Interior Approves Plan for Largest Solar Project in U.S. History

The Department of the Interior (Department) and the Bureau of Land Management (BLM) announced today the approval of a proposal to construct and operate the largest solar project in United States history.

The Department of the Interior (Department) and the Bureau of Land Management (BLM) announced today the approval of a proposal to construct and operate the largest solar project in United States history.

U.S. Secretary of the Interior David L. Bernhardt signed the Record of Decision (ROD) for Solar Partners XI, LLC to construct a 690-MW photovoltaic solar electric generating facility and ancillary facilities about 30 miles northeast of Las Vegas.

Officials say the estimated $1 billion Gemini Solar Project (Project) could be the eighth-largest solar power facility in the world when finished and is expected to generate enough electricity to power 260,000 homes in the Las Vegas area and potential energy markets in Southern California.

They say the Project will facilitate infrastructure investments that will create jobs and economic activity and increase renewable energy, helping to meet Federal and state energy goals.

Officials say it directly advances policy objectives described in President Trump’s Executive Order 13783, which promotes “clean and safe development of our Nation’s vast energy resources,” and Secretary’s Order 3355 prioritizing infrastructure projects and streamlining the environmental review process.

Officials say the on-site construction workforce is anticipated to average 500 to 700 construction workers, with a peak of up to 900 workers at any given time, supporting up to an additional 1,100 jobs in the local community and injecting an estimated $712.5 million into the economy in wages and total output during construction.

They say the project is expected to be constructed in two phases. The first phase of power could come on-line in 2021 with final completion as early as 2022. Federal revenues are expected to be more than $3 million annually to the U.S. Treasury.

Officials sayt the project is expected to generate renewable electricity that would annually offset greenhouse emissions of about 83,000 cars (384,000 metric tons of carbon dioxide equivalent).

They say the hybrid alternative specified in the ROD also includes a mowing method that will result in fewer impacts on native vegetation and wildlife, such as the desert tortoise.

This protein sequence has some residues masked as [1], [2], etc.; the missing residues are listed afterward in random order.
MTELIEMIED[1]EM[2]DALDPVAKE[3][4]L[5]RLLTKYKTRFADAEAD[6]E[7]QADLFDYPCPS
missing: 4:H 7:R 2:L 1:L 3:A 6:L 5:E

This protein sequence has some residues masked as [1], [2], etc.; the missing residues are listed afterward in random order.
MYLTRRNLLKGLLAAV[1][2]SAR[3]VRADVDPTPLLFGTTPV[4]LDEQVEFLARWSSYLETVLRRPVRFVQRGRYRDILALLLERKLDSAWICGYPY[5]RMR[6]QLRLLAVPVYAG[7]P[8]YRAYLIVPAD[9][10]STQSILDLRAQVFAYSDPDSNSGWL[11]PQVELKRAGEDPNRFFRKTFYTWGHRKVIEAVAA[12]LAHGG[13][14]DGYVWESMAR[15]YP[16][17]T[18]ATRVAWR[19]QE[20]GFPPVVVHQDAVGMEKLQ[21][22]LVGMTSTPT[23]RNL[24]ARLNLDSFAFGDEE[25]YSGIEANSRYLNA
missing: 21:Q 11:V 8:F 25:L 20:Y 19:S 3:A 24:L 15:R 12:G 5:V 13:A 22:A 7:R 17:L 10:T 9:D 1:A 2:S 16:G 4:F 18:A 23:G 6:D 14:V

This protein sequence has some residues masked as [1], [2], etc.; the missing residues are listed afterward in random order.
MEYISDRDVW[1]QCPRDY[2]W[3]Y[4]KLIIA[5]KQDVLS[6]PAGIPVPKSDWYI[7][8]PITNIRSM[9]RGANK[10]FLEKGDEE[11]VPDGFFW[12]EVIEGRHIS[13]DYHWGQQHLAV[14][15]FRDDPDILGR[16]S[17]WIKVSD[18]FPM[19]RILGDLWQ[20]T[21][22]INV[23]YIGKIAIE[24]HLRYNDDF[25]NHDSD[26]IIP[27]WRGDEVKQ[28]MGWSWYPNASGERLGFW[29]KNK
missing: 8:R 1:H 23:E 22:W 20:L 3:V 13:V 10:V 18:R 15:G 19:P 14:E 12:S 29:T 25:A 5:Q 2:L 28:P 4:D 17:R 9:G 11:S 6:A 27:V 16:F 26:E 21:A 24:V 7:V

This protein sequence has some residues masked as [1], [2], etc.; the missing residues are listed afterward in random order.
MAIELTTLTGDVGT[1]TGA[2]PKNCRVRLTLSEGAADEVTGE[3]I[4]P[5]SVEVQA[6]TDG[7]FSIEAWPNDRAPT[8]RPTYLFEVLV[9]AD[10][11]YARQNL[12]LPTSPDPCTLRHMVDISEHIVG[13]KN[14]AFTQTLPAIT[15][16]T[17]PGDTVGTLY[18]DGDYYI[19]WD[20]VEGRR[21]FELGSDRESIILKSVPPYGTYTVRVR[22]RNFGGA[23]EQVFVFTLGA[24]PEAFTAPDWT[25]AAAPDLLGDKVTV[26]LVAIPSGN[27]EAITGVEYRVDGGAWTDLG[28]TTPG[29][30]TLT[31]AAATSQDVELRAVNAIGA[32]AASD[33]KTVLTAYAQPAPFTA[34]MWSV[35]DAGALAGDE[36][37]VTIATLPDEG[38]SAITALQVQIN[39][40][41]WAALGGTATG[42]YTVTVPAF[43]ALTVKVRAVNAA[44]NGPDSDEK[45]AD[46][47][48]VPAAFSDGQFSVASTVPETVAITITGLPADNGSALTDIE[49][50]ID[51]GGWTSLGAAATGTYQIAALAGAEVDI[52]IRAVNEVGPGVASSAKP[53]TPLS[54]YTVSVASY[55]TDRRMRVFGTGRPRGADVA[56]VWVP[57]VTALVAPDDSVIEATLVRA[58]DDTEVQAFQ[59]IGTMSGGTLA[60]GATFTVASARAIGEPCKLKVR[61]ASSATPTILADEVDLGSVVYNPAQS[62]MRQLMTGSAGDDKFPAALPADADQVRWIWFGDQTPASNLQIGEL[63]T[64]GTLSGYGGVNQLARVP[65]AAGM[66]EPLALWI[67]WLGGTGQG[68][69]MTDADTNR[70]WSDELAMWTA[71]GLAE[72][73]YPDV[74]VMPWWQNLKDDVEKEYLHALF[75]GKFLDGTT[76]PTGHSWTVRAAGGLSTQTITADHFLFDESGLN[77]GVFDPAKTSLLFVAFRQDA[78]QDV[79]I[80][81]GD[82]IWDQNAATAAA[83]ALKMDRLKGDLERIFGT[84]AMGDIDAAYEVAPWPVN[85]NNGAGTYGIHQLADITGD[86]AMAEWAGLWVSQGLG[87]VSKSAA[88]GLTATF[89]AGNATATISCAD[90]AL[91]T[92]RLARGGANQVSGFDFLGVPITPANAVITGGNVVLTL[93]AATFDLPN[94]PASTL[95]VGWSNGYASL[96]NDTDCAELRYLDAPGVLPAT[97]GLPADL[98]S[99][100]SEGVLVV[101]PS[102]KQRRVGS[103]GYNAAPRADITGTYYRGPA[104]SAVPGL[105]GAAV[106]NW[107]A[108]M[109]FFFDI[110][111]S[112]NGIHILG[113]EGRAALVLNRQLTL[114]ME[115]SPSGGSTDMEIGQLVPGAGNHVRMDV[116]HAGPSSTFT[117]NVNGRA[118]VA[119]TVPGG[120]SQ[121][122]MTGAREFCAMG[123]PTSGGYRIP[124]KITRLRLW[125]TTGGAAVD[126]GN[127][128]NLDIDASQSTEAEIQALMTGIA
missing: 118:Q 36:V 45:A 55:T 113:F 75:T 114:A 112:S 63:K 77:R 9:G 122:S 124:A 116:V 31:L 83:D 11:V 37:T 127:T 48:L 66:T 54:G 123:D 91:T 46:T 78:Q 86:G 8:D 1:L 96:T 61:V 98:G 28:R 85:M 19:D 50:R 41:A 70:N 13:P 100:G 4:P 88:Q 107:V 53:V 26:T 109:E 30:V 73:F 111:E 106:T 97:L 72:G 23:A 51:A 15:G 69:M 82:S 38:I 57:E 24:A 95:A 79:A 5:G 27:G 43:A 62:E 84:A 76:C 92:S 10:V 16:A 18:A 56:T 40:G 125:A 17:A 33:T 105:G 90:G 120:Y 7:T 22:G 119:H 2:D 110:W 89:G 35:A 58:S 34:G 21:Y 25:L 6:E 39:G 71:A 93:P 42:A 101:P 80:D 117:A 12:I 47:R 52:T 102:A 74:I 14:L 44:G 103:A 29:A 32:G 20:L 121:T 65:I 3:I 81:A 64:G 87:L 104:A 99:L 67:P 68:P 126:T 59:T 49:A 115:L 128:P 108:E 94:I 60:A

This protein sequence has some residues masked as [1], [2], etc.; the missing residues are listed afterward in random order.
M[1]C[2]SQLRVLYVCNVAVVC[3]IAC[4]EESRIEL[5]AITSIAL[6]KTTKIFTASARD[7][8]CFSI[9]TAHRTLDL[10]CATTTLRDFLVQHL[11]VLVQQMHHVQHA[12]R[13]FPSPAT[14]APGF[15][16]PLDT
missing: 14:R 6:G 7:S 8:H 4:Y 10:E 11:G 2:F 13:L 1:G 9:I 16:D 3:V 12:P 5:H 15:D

Officials say extensive long-term monitoring will be required, in addition to possible adaptation of methods used to reduce potential impacts to desert tortoise.

They say the BLM and Solar Partners XI, LLC also developed measures to avoid, minimize and mitigate impacts to other resources including, but not limited to, visual resources, cultural and tribal resources, recreation access and air quality.

Officials say the Secretary signed the ROD after the BLM facilitated a comprehensive public process that included two public meetings during a 45-day public scoping period and two additional public meetings during the 90-day public comment period after the Draft Resource Management Plan Amendment (RMPA) and Draft Environmental Impact Statement (EIS) were released.

They say the BLM responded to all substantive comments that it received on the Draft RMPA/Draft EIS, as well as protests on the proposed RMPA and input it received from the Governor’s office.

Officials say the BLM also conducted government-to-government consultations over several months, traveling to and meeting with the following Tribes: Moapa Band of Paiutes, Las Vegas Paiute Tribe, Fort Mojave Tribe, Twenty-Nine Palms Band of Mission Indians, Chemehuevi Indian Tribe, Bishop Paiute Tribe, Colorado River Indian Tribes and the Timbisha Shoshone Tribe.

They say the ROD approves a right-of-way grant for the Project and the associated amendment to the Las Vegas Resource Management Plan of 1998.

They say the authorized solar facilities include 34.5 kilovolt overhead and underground collector lines, a 2-acre (0.8-hectare) operation and maintenance facility, three substations, internal access roads, access roads along generation tie-lines, a perimeter road, perimeter fencing, water storage tanks for fire protection, drainage control features, a potential on-site water well or a new water pipeline, and improvements to the existing NV Energy facilities to support interconnection.

Officials say the project also includes a 380 MW solar-powered battery system able to store and deploy over 1,400 megawatt hours which can be used when the power is needed most.